Mycoplasma Infections (Mycoplasma pneumoniae) Guidelines

Updated: Dec 13, 2022
  • Author: Ken B Waites, MD; Chief Editor: Michael Stuart Bronze, MD  more...
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Clinical Practice Guidelines

M pneumoniae is only one of several bacterial pathogens that cause community-acquired pneumonias (CAP) with overlapping clinical presentations. It is impractical and even impossible to identify a microbiologic etiology in an ambulatory care setting or even a hospital setting when empiric antimicrobial treatment should be begun in a timely manner. Therefore, various professional organizations have published guidelines for diagnosis and management of CAP which are updated at periodic intervals taking into account changes in epidemiology of likely microbial causes and emergence of acquired antimicrobial resistance.

The American Thoracic Society (ATS) has joined with the Infectious Diseases Society of America (IDSA) to publish a guideline for adults, whereas the Pediatric Infectious Diseases Society (PIDSA) has joined with the IDSA to publish guidelines for children. The ATS/IDSA guidelines published in 2019 do not address laboratory testing or specific antimicrobial treatment directed at M pneumoniae, nor do they address the issue of treatment failures due to macrolide resistance. However, these guidlines for CAP, including moderate or severe illness, all incorporate macrolides, doxycycline, and/or fluoroquinolones into their recommendations. These antimicrobial agents should provide adequate coverage for M pneumoniae infections except for some of those that may be due to macrolide-resistance organisms. [20]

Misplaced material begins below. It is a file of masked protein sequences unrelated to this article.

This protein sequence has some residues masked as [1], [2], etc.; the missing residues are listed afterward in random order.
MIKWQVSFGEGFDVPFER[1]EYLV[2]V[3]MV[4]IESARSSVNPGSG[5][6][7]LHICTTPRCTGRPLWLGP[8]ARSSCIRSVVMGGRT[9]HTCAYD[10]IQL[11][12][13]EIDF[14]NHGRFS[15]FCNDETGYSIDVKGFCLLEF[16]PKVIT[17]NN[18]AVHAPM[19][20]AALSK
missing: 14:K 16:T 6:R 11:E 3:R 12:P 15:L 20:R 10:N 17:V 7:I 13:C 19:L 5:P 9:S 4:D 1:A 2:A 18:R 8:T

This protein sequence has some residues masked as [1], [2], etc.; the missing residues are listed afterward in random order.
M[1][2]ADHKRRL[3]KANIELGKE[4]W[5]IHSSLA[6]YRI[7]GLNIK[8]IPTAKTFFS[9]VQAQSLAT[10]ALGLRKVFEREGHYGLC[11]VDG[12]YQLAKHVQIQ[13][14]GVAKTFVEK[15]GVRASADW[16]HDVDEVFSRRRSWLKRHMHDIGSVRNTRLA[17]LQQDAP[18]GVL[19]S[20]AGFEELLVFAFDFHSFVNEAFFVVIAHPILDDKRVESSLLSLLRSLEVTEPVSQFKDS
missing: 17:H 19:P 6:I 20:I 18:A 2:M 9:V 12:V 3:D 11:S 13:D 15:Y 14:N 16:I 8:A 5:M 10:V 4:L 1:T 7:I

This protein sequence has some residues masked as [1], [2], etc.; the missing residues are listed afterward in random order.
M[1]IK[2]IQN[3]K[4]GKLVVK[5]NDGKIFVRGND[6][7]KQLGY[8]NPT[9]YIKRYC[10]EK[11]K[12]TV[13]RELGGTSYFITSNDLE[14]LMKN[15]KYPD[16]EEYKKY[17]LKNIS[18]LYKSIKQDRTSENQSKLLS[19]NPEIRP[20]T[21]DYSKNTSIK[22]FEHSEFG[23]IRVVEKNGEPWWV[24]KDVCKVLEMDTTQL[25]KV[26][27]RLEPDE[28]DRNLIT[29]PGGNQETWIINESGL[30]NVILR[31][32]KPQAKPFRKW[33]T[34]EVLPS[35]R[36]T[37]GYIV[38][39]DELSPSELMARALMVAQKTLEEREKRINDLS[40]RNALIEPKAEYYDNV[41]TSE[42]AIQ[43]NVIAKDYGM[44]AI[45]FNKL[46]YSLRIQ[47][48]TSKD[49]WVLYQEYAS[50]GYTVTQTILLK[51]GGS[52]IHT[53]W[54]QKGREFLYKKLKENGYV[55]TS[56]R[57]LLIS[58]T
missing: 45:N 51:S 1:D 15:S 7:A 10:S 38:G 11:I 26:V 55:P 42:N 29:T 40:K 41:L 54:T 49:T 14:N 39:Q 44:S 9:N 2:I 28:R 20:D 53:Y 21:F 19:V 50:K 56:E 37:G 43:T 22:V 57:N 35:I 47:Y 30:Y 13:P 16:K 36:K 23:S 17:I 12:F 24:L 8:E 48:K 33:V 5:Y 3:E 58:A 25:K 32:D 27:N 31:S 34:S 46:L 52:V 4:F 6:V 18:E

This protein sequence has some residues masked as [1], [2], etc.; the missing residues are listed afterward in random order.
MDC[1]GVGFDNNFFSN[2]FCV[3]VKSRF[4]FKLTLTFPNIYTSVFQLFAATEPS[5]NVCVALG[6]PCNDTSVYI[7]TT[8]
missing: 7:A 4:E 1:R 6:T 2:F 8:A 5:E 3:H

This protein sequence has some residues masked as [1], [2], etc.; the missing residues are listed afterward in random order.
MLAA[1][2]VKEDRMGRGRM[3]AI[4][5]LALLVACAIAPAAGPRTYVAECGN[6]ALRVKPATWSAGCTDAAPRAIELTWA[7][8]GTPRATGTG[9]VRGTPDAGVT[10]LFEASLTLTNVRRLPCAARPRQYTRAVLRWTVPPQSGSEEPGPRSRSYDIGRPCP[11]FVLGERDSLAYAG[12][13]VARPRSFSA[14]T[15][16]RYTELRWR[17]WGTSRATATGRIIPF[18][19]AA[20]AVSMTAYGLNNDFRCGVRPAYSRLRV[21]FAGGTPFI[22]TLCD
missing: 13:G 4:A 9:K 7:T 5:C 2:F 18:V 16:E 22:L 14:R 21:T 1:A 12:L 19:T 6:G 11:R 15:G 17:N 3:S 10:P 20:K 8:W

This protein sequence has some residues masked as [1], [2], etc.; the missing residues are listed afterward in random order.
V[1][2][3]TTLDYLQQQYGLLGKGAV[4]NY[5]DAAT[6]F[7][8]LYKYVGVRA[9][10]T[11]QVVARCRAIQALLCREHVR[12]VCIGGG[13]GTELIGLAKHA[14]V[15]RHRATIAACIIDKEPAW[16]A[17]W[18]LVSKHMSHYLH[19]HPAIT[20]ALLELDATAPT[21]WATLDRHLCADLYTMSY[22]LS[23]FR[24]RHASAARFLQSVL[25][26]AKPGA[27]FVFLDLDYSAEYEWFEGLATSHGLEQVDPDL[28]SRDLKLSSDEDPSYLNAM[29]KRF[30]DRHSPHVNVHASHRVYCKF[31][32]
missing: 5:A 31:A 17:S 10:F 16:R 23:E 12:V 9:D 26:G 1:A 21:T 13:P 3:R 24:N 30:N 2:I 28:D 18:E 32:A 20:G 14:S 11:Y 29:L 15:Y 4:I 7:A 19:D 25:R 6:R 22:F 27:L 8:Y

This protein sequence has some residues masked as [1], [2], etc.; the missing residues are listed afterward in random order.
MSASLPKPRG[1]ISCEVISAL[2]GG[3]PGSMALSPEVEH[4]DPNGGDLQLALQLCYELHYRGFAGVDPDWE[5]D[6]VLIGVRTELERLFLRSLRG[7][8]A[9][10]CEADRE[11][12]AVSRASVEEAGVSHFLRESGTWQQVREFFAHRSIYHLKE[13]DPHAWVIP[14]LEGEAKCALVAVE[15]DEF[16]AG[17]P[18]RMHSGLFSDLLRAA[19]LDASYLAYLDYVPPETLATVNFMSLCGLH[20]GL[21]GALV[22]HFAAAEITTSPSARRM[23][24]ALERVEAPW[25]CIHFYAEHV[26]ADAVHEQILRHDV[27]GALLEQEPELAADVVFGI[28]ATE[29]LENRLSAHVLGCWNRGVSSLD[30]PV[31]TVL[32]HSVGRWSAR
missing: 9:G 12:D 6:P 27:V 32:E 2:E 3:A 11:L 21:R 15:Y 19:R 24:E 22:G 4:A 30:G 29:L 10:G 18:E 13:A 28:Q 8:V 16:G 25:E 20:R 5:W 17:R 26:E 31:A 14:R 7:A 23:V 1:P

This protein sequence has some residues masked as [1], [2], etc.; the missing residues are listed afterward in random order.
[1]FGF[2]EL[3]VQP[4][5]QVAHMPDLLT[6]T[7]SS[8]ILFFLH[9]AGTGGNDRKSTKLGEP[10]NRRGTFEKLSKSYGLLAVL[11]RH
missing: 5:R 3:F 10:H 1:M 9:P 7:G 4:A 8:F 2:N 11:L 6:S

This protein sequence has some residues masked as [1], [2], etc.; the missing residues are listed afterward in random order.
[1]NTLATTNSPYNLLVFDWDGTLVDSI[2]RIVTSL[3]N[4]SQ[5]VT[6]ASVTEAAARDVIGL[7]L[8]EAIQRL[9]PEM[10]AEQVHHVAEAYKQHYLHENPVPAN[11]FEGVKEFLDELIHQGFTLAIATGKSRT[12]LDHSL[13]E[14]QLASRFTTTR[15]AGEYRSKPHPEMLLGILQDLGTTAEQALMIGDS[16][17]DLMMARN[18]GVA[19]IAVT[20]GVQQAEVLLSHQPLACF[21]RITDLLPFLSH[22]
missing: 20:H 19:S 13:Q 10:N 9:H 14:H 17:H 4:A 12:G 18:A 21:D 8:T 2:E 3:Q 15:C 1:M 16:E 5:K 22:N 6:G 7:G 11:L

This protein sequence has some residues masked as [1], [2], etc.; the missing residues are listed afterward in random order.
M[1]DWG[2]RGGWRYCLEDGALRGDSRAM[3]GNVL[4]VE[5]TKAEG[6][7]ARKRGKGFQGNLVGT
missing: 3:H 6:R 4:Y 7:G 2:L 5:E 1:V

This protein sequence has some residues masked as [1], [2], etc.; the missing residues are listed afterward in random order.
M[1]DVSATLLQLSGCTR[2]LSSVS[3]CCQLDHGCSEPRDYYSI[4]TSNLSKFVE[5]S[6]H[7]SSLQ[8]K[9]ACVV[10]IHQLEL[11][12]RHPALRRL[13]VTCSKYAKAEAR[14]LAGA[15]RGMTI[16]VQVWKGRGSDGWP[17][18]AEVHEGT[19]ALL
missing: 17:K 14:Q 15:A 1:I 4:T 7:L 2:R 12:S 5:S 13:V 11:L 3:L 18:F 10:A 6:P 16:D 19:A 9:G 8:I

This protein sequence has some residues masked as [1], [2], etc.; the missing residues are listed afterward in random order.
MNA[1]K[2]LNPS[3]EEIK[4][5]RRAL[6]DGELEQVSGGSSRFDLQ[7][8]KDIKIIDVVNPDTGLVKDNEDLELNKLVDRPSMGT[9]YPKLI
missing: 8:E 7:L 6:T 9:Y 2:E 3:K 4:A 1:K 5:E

The PIDS/IDSA guidelines for CAP in children published in 2011 [21]   recommend testing for M pneumoniae if laboratory results can be available within a clinically relevant timeframe. Note that these guidelines were published prior to the widespread availablity of FDA-cleared automated commercial PCRs to detect M pneumoniae. This guideline recommends primary treatment with a macrolide with levofloxacin as a secondary choice, even though they do not specifically address the issue of clinically significant macrolide resistance in M pneumoniae. Over the past several years, there have been reports of successful treatment of children with macrolide-resistant M pneumoniae infections with levlfloxacin, so this recommendation appears to be justified. [1]